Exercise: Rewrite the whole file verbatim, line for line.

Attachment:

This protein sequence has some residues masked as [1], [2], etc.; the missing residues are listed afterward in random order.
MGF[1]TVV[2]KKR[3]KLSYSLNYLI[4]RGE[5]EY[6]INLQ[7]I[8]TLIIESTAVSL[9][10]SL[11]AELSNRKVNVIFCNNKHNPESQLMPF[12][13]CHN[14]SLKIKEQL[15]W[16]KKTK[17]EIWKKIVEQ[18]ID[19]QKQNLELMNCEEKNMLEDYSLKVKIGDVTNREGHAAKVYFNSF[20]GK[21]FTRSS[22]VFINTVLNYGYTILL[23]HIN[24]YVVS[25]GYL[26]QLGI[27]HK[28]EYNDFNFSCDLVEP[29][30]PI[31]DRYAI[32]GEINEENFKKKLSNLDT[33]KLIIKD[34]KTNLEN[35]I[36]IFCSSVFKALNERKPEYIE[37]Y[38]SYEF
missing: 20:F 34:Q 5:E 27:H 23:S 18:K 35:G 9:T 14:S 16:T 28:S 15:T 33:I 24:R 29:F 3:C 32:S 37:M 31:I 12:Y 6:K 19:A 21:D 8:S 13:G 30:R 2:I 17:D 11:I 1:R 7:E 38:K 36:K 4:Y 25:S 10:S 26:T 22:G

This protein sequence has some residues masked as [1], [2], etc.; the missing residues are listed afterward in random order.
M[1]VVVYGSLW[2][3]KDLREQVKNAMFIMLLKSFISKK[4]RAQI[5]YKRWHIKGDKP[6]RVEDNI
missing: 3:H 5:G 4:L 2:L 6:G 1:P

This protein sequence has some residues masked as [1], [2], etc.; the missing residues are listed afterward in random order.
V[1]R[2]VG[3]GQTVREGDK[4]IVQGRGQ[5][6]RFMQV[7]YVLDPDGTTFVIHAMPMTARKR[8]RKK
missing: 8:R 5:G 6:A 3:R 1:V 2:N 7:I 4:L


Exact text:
This protein sequence has some residues masked as [1], [2], etc.; the missing residues are listed afterward in random order.
MGF[1]TVV[2]KKR[3]KLSYSLNYLI[4]RGE[5]EY[6]INLQ[7]I[8]TLIIESTAVSL[9][10]SL[11]AELSNRKVNVIFCNNKHNPESQLMPF[12][13]CHN[14]SLKIKEQL[15]W[16]KKTK[17]EIWKKIVEQ[18]ID[19]QKQNLELMNCEEKNMLEDYSLKVKIGDVTNREGHAAKVYFNSF[20]GK[21]FTRSS[22]VFINTVLNYGYTILL[23]HIN[24]YVVS[25]GYL[26]QLGI[27]HK[28]EYNDFNFSCDLVEP[29][30]PI[31]DRYAI[32]GEINEENFKKKLSNLDT[33]KLIIKD[34]KTNLEN[35]I[36]IFCSSVFKALNERKPEYIE[37]Y[38]SYEF
missing: 20:F 34:Q 5:E 27:H 23:S 18:K 35:G 9:T 14:S 16:T 28:S 15:T 33:I 24:R 29:F 3:C 32:S 37:M 31:I 12:Y 6:K 19:A 21:D 8:S 13:G 30:R 2:I 17:D 11:I 1:R 7:E 38:K 36:K 4:Y 25:S 10:S 26:T 22:G

This protein sequence has some residues masked as [1], [2], etc.; the missing residues are listed afterward in random order.
M[1]VVVYGSLW[2][3]KDLREQVKNAMFIMLLKSFISKK[4]RAQI[5]YKRWHIKGDKP[6]RVEDNI
missing: 3:H 5:G 4:L 2:L 6:G 1:P

This protein sequence has some residues masked as [1], [2], etc.; the missing residues are listed afterward in random order.
V[1]R[2]VG[3]GQTVREGDK[4]IVQGRGQ[5][6]RFMQV[7]YVLDPDGTTFVIHAMPMTARKR[8]RKK
missing: 8:R 5:G 6:A 3:R 1:V 2:N 7:I 4:L